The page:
View Royal mulls waiving nearly $1M in fees for affordable housing project

View Royal town council has issued development permits for the town’s first not-for-profit affordable housing project but remains undecided about waiving almost $1 million in associated development-cost charges.

“I think it’s certainly important to the overall viability of the project that we consider waiving the DCCs, for sure. That’s my personal opinion,” said Mayor David Screech, who also serves as vice chair of the Capital Region Housing Corporation board.

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View Royal councillors have already given approval in principle to the development-cost charges waiver, Screech said.

But after extensive public consultation, including a town hall and hearing presentations Tuesday evening, the town council remains split on whether to waive the $926,440 in development-cost charges, he said.

“Needless to say, there is a little bit of discord on council about it,” Screech said. Council deferred consideration of the development-cost charges waiver until next month.

Councillors did agree to issue a development permit for the two six-storey rental housing buildings at 1938 West Park Lane, the site of the former Thetis Lake trailer park, Screech said.

“We did approve the buildings themselves, so that was a huge step. So the development permits for the new affordable housing buildings were approved,” Screech said.

The 152-unit housing project on a 5.18-hectare triangular site north of the Trans-Canada Highway backing onto Thetis Lake Park is planned to be part of the region’s housing-first program and is to be owned and operated by the Capital Region Housing Corporation.

Half the units are to have rents below market rates. The other half are near or at market rates.

Development-cost charges are fees levied by a municipality to cover the cost of infrastructure such as roads, sewer and water, drainage, and parks necessitated by new development.

Christine Culham, Capital Regional District senior manager of regional housing, said West Park Lane is a turn-key project.

The parcel will be subdivided into two lots. The builder, Limona Properties, will own one lot and develop a 200-unit townhouse complex while the CRD will own the other lot with two 76-unit buildings of mixed market units.

The View Royal staff report says concerns raised by the public over the development-cost charges waiver included: the site is a poor location for the proposal; taxpayers shouldn’t subsidize developers’ costs or provincial housing; worries that the costs would be passed on to the taxpayers; the size of the waiver was too much; the majority of the units were not affordable; and concerns about drug use by future tenants.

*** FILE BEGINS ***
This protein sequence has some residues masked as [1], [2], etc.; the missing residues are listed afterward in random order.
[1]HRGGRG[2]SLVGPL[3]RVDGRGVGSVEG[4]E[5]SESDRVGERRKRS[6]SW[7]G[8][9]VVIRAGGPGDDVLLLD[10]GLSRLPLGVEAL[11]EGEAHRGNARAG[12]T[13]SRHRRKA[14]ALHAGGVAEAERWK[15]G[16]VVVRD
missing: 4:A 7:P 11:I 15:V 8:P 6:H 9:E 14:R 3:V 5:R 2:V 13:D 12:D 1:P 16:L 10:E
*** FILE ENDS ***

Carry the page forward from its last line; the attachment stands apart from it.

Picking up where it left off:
Some said relaxation of development-cost charges should be given for only those 34 units that are at income-assistance levels.

“There are a lot of worries that by waiving the DCCs that peoples’ taxes will go up and that’s just not true,” Screech said.

Several people wrote in support of the waiver.

Council rezoned the former site of the Thetis Lake campground and trailer park in 2017 for up to 350 apartment units.

A staff report notes that View Royal has contributed $354,000 to the regional affordable housing trust fund over the past 15 years and no affordable projects have been built within town boundaries.

“Although there is a non-profit apartment building on the Island Highway, it was built over 30 years ago prior to View Royal’s incorporation. This is the first proposal received since View Royal was incorporated in 1991,” the report says.

The project will consist of 32 studios, 76 one-bedroom and 44 two-bedroom apartments.

The apartments will be both non-market and some near-market rental housing. Twenty per cent of the units will be offered at shelter rates, 31 per cent at affordable rental (less than 30 per cent of household income per month), and the remaining units will be offered at just below, or at market rates.

The developer has indicated that the not-for-profit development isn’t financially feasible without a development-cost charges waiver, staff say.

Shelter rates are based on someone receiving social or disability assistance paying no more than 30 per cent of their income on housing.

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